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How does drumming affect the neuroscience of the brain? I am an eighth grader at CMS. For an assignment, I designed and conducted a STREAM (Science, Technology, Research, Engineering, Arts, Math) Project to investigate the answer to this question. I was looking for results on a percussionist’s IQ compared to an average. In fact, I found many results, news and analytics site PolyMic compiled a group of studies that indicate drummers are not only generally smarter than their bandmates, they actually make everyone around them smarter too. The research suggests that drummers have innate problem-solving skills and a positive impact on communities. Researchers at Stockholm’s Karolinska Institutet found that, after playing a series of beats, drummers who had better rhythm scored better on a 60-question intelligence test. Seems using all the various parts of a drum kit to keep one steady beat is actually an expression of intrinsic problem-solving abilities. A University of Texas Medical Branch researcher using the same method on elementary and middle school boys with ADD noted an effect comparable to Ritalin. In fact, the boys’ IQ scores actually went up and stayed up. It gets even crazier, and more primordial, with reports suggesting drumming played a role in our own civilization. Researchers at the University of Oxford discovered that drummers produce a natural “high” when playing together, heightening both their happiness and their pain thresholds. The researchers extrapolated that this rhythmic euphoria may have been pivotal in mankind establishing communities and society. Essentially, drum circles were the very foundation that made human society possible. All this info was acquired from consequencesofsound.net. My results should be of interest to you because we have not only found that music can make more connections, but that drumming and percussion can ultimately make more. We have only scratched the surface enough to look within.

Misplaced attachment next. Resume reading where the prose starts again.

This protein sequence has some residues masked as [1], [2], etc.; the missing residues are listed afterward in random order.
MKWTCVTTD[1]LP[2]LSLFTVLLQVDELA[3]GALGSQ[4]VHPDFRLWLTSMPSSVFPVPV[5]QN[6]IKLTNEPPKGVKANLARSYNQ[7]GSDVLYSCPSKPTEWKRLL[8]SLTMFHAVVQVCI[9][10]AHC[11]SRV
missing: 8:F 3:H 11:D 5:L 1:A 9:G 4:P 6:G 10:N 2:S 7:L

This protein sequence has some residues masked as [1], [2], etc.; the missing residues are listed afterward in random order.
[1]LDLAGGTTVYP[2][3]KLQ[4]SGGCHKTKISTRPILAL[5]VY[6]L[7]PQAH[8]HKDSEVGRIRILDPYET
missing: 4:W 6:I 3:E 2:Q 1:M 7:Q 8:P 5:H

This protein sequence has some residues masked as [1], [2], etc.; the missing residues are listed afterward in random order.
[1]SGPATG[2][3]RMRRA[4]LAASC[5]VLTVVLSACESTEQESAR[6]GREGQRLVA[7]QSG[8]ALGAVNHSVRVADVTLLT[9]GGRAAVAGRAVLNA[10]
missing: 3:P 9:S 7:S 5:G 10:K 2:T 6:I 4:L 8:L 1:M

Sabinav Senthilkumar